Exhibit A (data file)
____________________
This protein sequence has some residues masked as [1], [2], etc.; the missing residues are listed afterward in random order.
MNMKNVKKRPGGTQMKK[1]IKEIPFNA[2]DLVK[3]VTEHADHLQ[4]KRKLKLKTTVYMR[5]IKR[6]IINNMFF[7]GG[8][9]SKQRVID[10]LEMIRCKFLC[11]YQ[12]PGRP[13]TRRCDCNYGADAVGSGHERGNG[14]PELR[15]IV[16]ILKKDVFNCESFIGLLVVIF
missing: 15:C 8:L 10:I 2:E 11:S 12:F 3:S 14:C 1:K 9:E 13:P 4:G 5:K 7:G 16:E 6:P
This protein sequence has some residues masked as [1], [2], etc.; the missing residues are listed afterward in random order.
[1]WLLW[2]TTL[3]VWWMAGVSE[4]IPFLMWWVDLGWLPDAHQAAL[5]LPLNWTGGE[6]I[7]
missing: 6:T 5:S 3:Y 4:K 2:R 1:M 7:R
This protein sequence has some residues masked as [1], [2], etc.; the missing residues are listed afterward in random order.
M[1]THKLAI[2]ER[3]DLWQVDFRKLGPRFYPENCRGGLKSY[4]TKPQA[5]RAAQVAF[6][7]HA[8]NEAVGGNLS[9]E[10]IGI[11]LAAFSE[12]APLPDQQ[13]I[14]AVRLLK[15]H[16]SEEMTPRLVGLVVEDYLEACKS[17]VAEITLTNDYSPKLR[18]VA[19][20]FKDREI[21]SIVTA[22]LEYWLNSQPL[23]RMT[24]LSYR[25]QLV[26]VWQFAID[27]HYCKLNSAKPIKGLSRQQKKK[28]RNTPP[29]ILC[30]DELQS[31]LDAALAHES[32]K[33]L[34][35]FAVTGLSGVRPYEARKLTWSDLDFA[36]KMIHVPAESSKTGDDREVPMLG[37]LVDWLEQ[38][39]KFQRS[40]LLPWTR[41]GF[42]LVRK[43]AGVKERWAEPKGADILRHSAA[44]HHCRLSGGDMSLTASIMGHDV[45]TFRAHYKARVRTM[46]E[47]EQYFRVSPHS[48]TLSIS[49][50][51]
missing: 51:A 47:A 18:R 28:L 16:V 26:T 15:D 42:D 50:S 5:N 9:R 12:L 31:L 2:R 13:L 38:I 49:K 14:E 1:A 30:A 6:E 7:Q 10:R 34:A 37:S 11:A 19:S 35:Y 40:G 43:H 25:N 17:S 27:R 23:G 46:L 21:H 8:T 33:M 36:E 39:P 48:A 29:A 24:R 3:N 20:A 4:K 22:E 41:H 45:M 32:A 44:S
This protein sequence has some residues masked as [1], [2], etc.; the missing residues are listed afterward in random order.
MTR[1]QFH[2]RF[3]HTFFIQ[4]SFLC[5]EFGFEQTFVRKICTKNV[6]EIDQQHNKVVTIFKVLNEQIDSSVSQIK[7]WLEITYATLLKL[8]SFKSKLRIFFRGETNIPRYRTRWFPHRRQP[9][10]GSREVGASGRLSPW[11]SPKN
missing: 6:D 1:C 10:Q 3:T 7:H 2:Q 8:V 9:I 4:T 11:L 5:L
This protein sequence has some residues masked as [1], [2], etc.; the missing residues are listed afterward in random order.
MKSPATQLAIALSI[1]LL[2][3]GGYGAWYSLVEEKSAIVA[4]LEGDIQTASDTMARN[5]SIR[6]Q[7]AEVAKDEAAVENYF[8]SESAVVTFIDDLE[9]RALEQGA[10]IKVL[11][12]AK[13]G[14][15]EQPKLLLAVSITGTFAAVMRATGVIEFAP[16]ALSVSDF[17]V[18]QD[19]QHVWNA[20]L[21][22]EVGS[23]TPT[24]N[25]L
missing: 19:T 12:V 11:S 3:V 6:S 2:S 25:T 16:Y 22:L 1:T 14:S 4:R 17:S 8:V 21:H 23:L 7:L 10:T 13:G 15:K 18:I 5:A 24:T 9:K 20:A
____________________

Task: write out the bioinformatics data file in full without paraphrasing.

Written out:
This protein sequence has some residues masked as [1], [2], etc.; the missing residues are listed afterward in random order.
MNMKNVKKRPGGTQMKK[1]IKEIPFNA[2]DLVK[3]VTEHADHLQ[4]KRKLKLKTTVYMR[5]IKR[6]IINNMFF[7]GG[8][9]SKQRVID[10]LEMIRCKFLC[11]YQ[12]PGRP[13]TRRCDCNYGADAVGSGHERGNG[14]PELR[15]IV[16]ILKKDVFNCESFIGLLVVIF
missing: 15:C 8:L 10:I 2:E 11:S 12:F 3:S 14:C 1:K 9:E 13:P 4:G 5:K 7:G 16:E 6:P
This protein sequence has some residues masked as [1], [2], etc.; the missing residues are listed afterward in random order.
[1]WLLW[2]TTL[3]VWWMAGVSE[4]IPFLMWWVDLGWLPDAHQAAL[5]LPLNWTGGE[6]I[7]
missing: 6:T 5:S 3:Y 4:K 2:R 1:M 7:R
This protein sequence has some residues masked as [1], [2], etc.; the missing residues are listed afterward in random order.
M[1]THKLAI[2]ER[3]DLWQVDFRKLGPRFYPENCRGGLKSY[4]TKPQA[5]RAAQVAF[6][7]HA[8]NEAVGGNLS[9]E[10]IGI[11]LAAFSE[12]APLPDQQ[13]I[14]AVRLLK[15]H[16]SEEMTPRLVGLVVEDYLEACKS[17]VAEITLTNDYSPKLR[18]VA[19][20]FKDREI[21]SIVTA[22]LEYWLNSQPL[23]RMT[24]LSYR[25]QLV[26]VWQFAID[27]HYCKLNSAKPIKGLSRQQKKK[28]RNTPP[29]ILC[30]DELQS[31]LDAALAHES[32]K[33]L[34][35]FAVTGLSGVRPYEARKLTWSDLDFA[36]KMIHVPAESSKTGDDREVPMLG[37]LVDWLEQ[38][39]KFQRS[40]LLPWTR[41]GF[42]LVRK[43]AGVKERWAEPKGADILRHSAA[44]HHCRLSGGDMSLTASIMGHDV[45]TFRAHYKARVRTM[46]E[47]EQYFRVSPHS[48]TLSIS[49][50][51]
missing: 51:A 47:A 18:R 28:L 16:V 26:T 15:D 42:D 50:S 5:N 9:R 12:L 31:L 2:R 13:L 38:I 49:K 14:E 1:A 30:A 6:E 7:Q 10:R 34:A 37:S 11:A 19:S 35:Y 40:G 43:H 25:N 17:S 27:R 23:G 46:L 21:H 8:T 33:M 36:E 39:P 48:A 29:A 24:R 3:N 20:A 4:K 22:E 41:H 45:M 32:A 44:S
This protein sequence has some residues masked as [1], [2], etc.; the missing residues are listed afterward in random order.
MTR[1]QFH[2]RF[3]HTFFIQ[4]SFLC[5]EFGFEQTFVRKICTKNV[6]EIDQQHNKVVTIFKVLNEQIDSSVSQIK[7]WLEITYATLLKL[8]SFKSKLRIFFRGETNIPRYRTRWFPHRRQP[9][10]GSREVGASGRLSPW[11]SPKN
missing: 6:D 1:C 10:Q 3:T 7:H 2:Q 8:V 9:I 4:T 11:L 5:L
This protein sequence has some residues masked as [1], [2], etc.; the missing residues are listed afterward in random order.
MKSPATQLAIALSI[1]LL[2][3]GGYGAWYSLVEEKSAIVA[4]LEGDIQTASDTMARN[5]SIR[6]Q[7]AEVAKDEAAVENYF[8]SESAVVTFIDDLE[9]RALEQGA[10]IKVL[11][12]AK[13]G[14][15]EQPKLLLAVSITGTFAAVMRATGVIEFAP[16]ALSVSDF[17]V[18]QD[19]QHVWNA[20]L[21][22]EVGS[23]TPT[24]N[25]L
missing: 19:T 12:V 11:S 3:V 6:S 2:S 25:T 16:Y 22:L 1:T 14:S 4:R 17:S 8:V 21:H 23:L 7:L 10:T 13:G 15:K 18:I 5:A 24:T 9:K 20:A